Zuddas A, Zanni R, Usala T. Second Generation Antipsychotics (SGAs) for Non-psychotic Disorders in Children and Adolescents: a Review of the Randomized Controlled Studies. Eur Neuropsychopharmacol. 2011;21(8):600-20. PubMed PMID: 21550212.
* Article titles in AMA citation format should be in sentence-case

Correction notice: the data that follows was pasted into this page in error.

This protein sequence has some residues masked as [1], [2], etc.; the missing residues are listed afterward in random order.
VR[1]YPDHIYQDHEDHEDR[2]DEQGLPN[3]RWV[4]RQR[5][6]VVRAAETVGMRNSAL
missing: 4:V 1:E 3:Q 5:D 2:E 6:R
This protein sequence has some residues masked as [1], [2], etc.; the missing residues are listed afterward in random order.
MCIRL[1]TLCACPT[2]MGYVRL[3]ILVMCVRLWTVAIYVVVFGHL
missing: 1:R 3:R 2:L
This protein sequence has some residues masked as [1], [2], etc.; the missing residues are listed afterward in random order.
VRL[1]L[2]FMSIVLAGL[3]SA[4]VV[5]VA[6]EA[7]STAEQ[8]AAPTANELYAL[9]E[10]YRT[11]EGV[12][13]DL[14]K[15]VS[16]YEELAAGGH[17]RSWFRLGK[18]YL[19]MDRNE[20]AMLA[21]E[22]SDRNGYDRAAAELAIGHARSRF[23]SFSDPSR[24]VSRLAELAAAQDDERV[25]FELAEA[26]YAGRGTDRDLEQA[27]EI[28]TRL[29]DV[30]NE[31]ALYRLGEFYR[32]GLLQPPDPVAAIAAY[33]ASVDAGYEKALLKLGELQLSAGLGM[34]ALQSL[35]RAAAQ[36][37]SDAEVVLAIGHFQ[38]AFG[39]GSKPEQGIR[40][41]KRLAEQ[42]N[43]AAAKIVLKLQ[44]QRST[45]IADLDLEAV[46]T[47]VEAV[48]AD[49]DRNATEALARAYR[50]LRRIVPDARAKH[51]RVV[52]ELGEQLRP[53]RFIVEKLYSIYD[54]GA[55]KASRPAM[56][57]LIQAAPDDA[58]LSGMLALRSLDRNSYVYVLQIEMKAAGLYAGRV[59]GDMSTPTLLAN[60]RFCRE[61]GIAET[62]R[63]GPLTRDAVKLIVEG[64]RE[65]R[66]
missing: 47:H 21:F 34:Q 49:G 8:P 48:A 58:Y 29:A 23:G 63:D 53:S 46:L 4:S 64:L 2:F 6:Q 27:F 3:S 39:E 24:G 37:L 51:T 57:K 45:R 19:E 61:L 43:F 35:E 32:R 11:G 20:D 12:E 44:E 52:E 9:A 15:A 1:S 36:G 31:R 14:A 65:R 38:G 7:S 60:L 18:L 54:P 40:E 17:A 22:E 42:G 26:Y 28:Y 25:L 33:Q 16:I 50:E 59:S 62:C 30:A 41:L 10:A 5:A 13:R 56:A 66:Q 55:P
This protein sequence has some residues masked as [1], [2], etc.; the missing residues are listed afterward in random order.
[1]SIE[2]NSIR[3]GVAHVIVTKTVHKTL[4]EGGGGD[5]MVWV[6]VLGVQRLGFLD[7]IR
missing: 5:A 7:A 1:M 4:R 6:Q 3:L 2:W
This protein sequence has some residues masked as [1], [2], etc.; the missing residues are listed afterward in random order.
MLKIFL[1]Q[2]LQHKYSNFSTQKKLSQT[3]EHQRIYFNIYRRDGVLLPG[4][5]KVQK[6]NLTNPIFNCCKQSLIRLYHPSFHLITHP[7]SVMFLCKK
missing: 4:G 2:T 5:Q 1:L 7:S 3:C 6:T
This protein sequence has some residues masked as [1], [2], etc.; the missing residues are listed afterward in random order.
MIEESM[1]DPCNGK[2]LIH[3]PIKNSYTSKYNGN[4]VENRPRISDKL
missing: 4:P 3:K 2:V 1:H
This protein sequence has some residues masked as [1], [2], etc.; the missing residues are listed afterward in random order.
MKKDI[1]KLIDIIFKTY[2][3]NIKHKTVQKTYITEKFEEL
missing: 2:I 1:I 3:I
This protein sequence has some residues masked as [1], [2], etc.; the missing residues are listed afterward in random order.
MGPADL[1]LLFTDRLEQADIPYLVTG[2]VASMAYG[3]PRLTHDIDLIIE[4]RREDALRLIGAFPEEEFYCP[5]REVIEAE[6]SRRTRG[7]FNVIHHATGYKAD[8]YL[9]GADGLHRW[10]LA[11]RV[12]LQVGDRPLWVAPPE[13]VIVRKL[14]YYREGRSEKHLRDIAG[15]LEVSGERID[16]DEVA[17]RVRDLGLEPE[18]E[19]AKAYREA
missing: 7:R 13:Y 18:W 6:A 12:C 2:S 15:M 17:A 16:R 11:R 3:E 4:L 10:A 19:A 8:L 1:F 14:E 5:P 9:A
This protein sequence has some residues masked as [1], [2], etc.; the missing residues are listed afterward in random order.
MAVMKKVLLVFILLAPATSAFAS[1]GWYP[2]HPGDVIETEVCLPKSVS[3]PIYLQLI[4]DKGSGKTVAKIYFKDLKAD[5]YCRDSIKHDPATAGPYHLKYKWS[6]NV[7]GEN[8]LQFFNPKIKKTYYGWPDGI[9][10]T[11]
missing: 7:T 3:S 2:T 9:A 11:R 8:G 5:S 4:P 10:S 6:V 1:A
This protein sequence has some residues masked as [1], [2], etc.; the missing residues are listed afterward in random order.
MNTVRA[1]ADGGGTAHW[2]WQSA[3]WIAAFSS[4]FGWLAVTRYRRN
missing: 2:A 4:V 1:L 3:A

TY - JOUR T1 - Second generation antipsychotics (SGAs) for non-psychotic disorders in children and adolescents: a review of the randomized controlled studies. AU - Zuddas,Alessandro, AU - Zanni,Roberta, AU - Usala,Tatiana, Y1 - 2011/05/06/ PY - 2010/09/21/received PY - 2011/03/29/revised PY - 2011/04/03/accepted PY - 2011/5/10/entrez PY - 2011/5/10/pubmed PY - 2011/12/13/medline SP - 600 EP - 20 JF - European neuropsychopharmacology : the journal of the European College of Neuropsychopharmacology JO - Eur Neuropsychopharmacol VL - 21 IS - 8 N2 - In children and adolescents the Second Generation Antipsychotics (SGAs) represent the class of psychotropic drugs whose use has grown more significantly in recent years: they are primarily used for treatment of patients with disruptive behavior disorders, mood disorders and pervasive developmental disorders or mental retardation. In order to compare the efficacy and tolerability of antipsychotics against placebo or each other, a systematic Medline/PubMed search for randomized, double blind studies on SGA in patients younger than 18 years of age at enrollment, was conducted. Papers on schizophrenia, discussed in another article of this specific issue, were excluded by the efficacy analysis. A set of standard efficacy and safety indices, such as treatment effect sizes (ES), the Numbers Needed to Treat (NNT) and Numbers Needed to Harm (NNH), was used to compare medications. 32 studies analyzing efficacy and/or tolerability of SGAs in children and adolescents with bipolar, autistic or disruptive behavior disorders, and Tourette syndrome were identified. SGAs efficacy on mania, extreme mood variability, irritability, aggression and disruptive behavior appears to be greater than for psychotic symptoms in schizophrenia: average NNT was 2-5, whereas for schizophrenia it varies between 3 for risperidone and 10 for olanzapine, quetiapine, and aripiprazole. As for schizophrenia, different SGAs show a similar efficacy for specific non-psychotic disorders, but they significantly differ in their safety profile. In randomized studies, adverse effects were usually relatively minor, easily predictable and manageable, whereas long-term open-label studies have indicated that some adverse event, such as the metabolic effects, may be severe and potentially life threatening on the long-term. Taken together, these findings suggest that the choice of a specific treatment should be guided primarily by the safety profile of specific antipsychotics, considering specific risk factors (i.e. obesity and BMI, family history of diabetes or cardiovascular disorder, etc) for the single patient. SN - 1873-7862 UR - https://www.unboundmedicine.com/medline/citation/21550212/Second_generation_antipsychotics__SGAs__for_non_psychotic_disorders_in_children_and_adolescents:_a_review_of_the_randomized_controlled_studies_ L2 - https://linkinghub.elsevier.com/retrieve/pii/S0924-977X(11)00070-8 DB - PRIME DP - Unbound Medicine ER -